Helping youth to develop critical thinking skills, build character and respect for themselves and others, learn non-violent conflict resolution skills and find a sense of community is the focus of the John Howard Society’s EUREKA program.
Focused on Grade 7 students, the two-day program teaches youth about respect and empathy, thanks in part to a community impact grant from the Community Foundation of Northwestern Alberta.
Providing 31 workshops to 586 youth in nine communities across the Peace Region in 2017-18, the John Howard Society EUREKA program is having an impact on students as well as teachers and parents.
For one student, the program “helped me to be a better person to myself and others,” while another says it made them more “aware of other people and the impact of little things you do can have on other people.”
“We all want to raise youth who become citizens who are about others and respect their community,” says Penny Mickanuck, executive director of the John Howard Society of Grande Prairie. “There is a tangible benefit to our communities to raise citizens who think before reacting and who have the skills to problem solve without violence.”
One young girl who took part in the EUREKA workshop shared a story about stepping out of her own comfort zone and talking to another participant who was alone in a corner. “I am a very shy person, I barely talk to people I know really well, so talking to someone new is a first for me. I just wanted to say I really liked EUREKA. Thank you for getting me out of my comfort zone!” she wrote.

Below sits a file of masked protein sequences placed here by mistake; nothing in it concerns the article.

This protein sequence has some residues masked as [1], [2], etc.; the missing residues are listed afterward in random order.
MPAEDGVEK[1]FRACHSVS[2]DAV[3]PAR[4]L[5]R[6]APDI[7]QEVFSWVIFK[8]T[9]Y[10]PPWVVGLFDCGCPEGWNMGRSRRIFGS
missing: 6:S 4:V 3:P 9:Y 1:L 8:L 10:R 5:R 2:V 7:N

“Year after year, I see students take and use the skills they acquire in EUREKA. It improves how they respect themselves and others and they learn to empathize with their classmates,” writes a teacher.
“I learned more about all the students and how they interact with my child,” notes a parent volunteer. “I learned new ways as a parent to respond and consider my child’s feelings.”
With an active presence in Alberta for almost 60 years, the John Howard Society is a community-based non-profit organization that is concerned with the causes and consequences of crime. With a recent focus on crime prevention through social development, working with the Community Foundation has been impactful for the society.
“The Community Foundation is a wonderful and fitting partner for the EUREKA Program,” Mickanuck says. “The focus of EUREKA aligns directly with the mission of the Community Foundation and we share your interest in connecting people and building community. This is as important to the program and our organization as the funding that we receive.”
In 2018, this funding was made possible by our generous donors of the Community Impact Fund as well as the Q-99 Brian Nash Memorial Fund.